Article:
Our Year

What can I say? The year 2020 has been…different.

We started the year with our usual crazy schedule: school, work, after-school activities. Oscar tried out for and made intermediate band and was playing the clarinet. Aria was doing gymnastics. We got home most nights around 5:30 or later, with just enough time to make and eat dinner and do homework. It was busy, but normal.

In February, Oscar celebrated his 11th birthday with his first ever slumber party and his two favorite foods: donuts and pizza. Little did we know it would be our last in-person birthday of the year.

In Flagstaff, there was a big celebration for the 90th anniversary of the discovery of Pluto, which was discovered at our local observatory. We had a wonderful day at the observatory, and Oscar got to meet the son of Clyde Tombaugh, the man who discovered Pluto and one of our family heroes (it’s a Flagstaff thing, ha ha).

Then, at the beginning of March we were invited to attend a movie with several families of Aria’s school friends. We almost didn’t go as it had been a busy month and it was our first weekend off in a long time. Looking back, I’m so glad we went and got a picture of Aria and her friends at the movie theater. This picture is so evocative of everything we lost in 2020 and our hope that we can soon go back to these kinds of outings.

Since March 11, 2020, we have been home with the kids almost 24/7. They have attended school virtually, and every day I sit with them at the kitchen table, guiding their learning and keeping them on task while doing my job remotely. Around the first week of September I had to return to campus to teach my classes in person and online simultaneously (via Zoom). I am so lucky that Darin has been home to take over for me and do so many of the household chores. I don’t know what I would have done if he wasn’t home with us.

Here are some pictures of our life at home during a pandemic.

Our son Oscar graduated from 5th grade and started middle school, which is so hard to believe. He loves his new school and teachers and can’t wait to meet them in person, but sad that he missed out on his 5th grade graduation and being with the kids he’s known since kindergarten.

Being home with the kids has been a mixed blessing. We are closer than ever, maybe too close, ha ha, but I’m ready for a return to normal.

It’s hard to describe the emotional toll this year has taken on us. Being parents of young children during a global pandemic means balancing our own worries with the needs of our children. At a time when I have less free time than ever, my workload at the university has doubled while my pay has been cut. No accommodations have been made for parents at all, even though all Flagstaff schools have been remote since March. While trying to juggle my workload and my children’s schooling, I have also worried about getting sick. When you are the parents of young children you wonder what will happen if you get Covid. Who will help you care for your kids while you’re sick? What if you’re that rare case that has to be hospitalized? How many risks can we afford to take? The kids want to see their friends and extended family members, vacations and visits have to be canceled, and each decision is agonizing. On the other hand, we are so, so lucky. We know people who have lost their jobs and their homes. Who have been hospitalized. Who have lost grandparents. Who have battled cancer.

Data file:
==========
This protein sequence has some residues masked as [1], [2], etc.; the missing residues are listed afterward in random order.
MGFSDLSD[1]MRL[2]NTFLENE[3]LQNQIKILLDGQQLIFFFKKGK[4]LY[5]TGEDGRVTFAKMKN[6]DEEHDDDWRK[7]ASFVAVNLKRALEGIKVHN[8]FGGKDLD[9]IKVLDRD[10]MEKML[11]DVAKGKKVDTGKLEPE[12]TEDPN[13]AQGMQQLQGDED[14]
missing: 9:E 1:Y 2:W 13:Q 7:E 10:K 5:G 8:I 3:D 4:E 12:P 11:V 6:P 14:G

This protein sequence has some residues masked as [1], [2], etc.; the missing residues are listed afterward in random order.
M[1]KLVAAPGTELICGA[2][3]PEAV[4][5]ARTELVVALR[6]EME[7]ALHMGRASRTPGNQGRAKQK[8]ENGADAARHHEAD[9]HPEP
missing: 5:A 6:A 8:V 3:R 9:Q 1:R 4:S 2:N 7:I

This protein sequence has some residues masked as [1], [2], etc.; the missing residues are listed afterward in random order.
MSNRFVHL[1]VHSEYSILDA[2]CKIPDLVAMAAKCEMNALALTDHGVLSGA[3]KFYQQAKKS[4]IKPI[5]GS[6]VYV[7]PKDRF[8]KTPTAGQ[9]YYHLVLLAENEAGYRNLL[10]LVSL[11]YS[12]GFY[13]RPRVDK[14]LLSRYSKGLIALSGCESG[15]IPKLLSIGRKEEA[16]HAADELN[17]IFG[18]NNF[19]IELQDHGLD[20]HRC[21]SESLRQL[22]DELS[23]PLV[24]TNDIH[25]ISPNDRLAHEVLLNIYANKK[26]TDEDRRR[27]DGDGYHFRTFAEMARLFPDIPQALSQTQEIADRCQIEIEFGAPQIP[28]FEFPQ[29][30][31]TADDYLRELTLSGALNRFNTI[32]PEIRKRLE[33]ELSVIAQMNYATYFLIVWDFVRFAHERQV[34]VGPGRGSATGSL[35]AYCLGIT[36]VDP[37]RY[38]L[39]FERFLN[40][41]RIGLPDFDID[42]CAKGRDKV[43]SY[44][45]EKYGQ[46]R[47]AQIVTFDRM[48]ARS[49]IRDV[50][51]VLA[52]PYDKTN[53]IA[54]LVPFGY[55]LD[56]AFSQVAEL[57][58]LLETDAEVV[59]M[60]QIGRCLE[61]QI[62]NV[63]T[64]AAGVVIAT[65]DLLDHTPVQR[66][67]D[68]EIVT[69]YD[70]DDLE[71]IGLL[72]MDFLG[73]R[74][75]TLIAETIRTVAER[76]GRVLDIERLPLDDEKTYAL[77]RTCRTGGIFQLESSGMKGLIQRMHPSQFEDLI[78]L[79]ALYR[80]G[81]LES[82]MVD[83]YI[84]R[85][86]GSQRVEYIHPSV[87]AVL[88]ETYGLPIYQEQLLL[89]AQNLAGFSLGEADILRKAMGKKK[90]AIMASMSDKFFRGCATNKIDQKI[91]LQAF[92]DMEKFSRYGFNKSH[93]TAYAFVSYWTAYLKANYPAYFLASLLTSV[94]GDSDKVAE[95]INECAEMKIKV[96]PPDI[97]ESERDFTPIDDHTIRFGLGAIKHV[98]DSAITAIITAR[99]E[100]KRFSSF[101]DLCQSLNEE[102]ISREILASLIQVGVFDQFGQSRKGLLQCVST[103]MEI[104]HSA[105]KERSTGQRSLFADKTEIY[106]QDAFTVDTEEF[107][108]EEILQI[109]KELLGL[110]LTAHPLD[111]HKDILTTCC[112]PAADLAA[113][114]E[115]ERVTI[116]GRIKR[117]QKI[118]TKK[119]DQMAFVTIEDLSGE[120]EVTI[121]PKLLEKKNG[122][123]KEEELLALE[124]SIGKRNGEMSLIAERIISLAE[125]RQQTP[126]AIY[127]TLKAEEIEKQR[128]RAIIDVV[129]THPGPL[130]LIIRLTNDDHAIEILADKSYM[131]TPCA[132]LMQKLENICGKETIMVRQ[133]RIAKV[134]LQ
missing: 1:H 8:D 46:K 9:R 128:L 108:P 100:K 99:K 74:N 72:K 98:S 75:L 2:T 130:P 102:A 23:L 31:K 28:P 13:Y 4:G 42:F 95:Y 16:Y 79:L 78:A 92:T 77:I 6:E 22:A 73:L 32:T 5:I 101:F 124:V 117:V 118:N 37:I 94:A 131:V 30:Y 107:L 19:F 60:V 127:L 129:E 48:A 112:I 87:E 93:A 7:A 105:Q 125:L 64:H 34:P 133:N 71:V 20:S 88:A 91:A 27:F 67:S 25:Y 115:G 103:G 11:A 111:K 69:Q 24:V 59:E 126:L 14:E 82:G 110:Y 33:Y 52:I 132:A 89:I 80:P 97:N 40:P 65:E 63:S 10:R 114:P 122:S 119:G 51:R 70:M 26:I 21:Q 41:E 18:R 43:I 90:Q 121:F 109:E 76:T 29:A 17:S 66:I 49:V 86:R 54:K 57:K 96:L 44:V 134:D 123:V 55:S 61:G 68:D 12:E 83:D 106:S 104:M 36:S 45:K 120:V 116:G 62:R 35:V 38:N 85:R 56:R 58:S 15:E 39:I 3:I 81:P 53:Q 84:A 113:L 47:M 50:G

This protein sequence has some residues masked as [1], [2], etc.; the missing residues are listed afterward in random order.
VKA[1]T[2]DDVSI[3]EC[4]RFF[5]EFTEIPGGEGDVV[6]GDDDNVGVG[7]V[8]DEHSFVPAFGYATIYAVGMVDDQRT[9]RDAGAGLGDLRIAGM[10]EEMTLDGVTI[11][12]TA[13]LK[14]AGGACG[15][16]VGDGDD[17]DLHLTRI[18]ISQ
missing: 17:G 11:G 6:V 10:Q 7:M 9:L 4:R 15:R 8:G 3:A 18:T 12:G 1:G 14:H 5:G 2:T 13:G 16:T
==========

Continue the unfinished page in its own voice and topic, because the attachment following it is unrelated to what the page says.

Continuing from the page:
Our life is good. We begin the new year with gratitude…and hope.

Journal of a Plague Year


Like so many people around the country, we are “self-isolating,” as they call it. Or as introverts like to say, “everyday life.” Our trip to Legoland for spring break has been cancelled, school is now online, and the CDC is advising “social distancing.” I figured this would be the perfect time to dust off the old blog.

Out of sheer coincidence, I picked up Isaac Newton by James Gleick at the library last week, because I love biographies. Turns out Newton left Cambridge University during the Great Plague of London and took shelter in his childhood home in the countryside. Gleick writes,

The plague year was his transfiguration. Solitary and almost incommunicado, he became the world’s paramount mathematician.

It was during this time that Newton made his famous observations of the apple tree, which lead to new theories of gravity.

Although I don’t think anyone will accomplish anything so grand this time around (after all, we still have the endless distraction of the internet), I do think this period will raise some interesting questions about things we take for granted, like the value of traditional face-to-face teaching and meetings (I hope stupid meetings go away forever, ha ha).

I will be spending the next week rethinking my teaching and how to best serve my students online, while also trying to make the best of being stuck at home with two small children who are disappointed that they don’t get to go to Legoland. Like all small children, they are surprisingly resilient and are enjoying lots of time spend playing video games and board games, and the temporary relaxing of my usual junk food rules.

I’ll use this blog to update you on what we’re doing to pass the time. Meanwhile, I hope you all stay safe and well and sane.